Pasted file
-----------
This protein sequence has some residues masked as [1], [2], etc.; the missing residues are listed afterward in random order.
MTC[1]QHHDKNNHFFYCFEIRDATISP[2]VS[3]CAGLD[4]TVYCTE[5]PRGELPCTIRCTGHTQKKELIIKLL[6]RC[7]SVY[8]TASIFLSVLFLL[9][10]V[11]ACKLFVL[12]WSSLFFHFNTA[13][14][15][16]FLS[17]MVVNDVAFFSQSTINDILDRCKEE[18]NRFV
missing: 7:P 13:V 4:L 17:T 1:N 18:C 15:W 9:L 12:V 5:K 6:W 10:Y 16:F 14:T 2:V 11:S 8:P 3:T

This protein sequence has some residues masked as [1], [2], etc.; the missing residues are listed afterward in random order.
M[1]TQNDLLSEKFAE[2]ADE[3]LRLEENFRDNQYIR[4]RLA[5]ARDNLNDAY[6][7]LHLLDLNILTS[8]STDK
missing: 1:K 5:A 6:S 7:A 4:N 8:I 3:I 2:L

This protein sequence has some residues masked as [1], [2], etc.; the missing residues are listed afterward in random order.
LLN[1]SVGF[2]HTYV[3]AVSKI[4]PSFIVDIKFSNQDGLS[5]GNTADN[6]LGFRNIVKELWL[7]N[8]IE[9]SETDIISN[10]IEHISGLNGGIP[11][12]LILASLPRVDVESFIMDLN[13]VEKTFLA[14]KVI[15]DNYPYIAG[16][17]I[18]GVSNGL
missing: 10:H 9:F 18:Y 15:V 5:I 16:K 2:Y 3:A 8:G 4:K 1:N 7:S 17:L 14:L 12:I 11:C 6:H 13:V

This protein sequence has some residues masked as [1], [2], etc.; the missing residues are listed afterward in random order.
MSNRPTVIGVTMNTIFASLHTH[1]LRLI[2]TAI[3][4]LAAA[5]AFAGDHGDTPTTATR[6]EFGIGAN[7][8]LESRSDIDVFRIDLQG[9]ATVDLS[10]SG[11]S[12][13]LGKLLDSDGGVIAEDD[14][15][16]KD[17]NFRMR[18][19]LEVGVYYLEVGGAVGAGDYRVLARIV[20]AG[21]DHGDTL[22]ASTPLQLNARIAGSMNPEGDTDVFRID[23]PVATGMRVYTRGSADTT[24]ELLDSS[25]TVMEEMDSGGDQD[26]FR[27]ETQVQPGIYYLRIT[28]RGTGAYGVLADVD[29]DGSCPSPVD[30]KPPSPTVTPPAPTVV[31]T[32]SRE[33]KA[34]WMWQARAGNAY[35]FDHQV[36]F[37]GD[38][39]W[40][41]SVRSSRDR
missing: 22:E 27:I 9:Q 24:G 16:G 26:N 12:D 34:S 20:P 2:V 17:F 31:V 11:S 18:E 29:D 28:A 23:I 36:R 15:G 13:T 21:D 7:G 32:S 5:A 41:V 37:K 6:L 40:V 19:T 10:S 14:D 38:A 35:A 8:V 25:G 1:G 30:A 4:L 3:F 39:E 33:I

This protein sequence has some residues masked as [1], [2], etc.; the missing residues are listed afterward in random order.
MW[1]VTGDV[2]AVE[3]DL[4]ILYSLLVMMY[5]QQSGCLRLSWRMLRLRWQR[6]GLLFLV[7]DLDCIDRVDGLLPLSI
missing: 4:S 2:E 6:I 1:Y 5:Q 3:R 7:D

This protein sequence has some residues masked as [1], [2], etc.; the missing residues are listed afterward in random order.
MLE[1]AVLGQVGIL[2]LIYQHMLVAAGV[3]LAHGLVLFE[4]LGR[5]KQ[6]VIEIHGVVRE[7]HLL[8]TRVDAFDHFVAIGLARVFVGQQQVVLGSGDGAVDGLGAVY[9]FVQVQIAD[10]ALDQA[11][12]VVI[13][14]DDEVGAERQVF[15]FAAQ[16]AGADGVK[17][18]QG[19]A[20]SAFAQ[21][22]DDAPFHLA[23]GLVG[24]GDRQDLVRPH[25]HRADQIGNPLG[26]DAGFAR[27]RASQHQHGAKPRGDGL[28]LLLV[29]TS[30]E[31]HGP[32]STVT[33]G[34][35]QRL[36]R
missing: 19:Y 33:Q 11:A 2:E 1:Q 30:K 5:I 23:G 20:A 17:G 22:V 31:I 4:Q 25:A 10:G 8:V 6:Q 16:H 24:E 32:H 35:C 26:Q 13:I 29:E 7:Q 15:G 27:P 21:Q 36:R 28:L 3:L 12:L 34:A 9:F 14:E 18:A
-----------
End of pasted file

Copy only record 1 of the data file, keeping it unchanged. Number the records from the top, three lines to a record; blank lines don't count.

This protein sequence has some residues masked as [1], [2], etc.; the missing residues are listed afterward in random order.
MTC[1]QHHDKNNHFFYCFEIRDATISP[2]VS[3]CAGLD[4]TVYCTE[5]PRGELPCTIRCTGHTQKKELIIKLL[6]RC[7]SVY[8]TASIFLSVLFLL[9][10]V[11]ACKLFVL[12]WSSLFFHFNTA[13][14][15][16]FLS[17]MVVNDVAFFSQSTINDILDRCKEE[18]NRFV
missing: 7:P 13:V 4:L 17:T 1:N 18:C 15:W 9:L 12:V 5:K 6:W 10:Y 16:F 14:T 2:V 11:S 8:P 3:T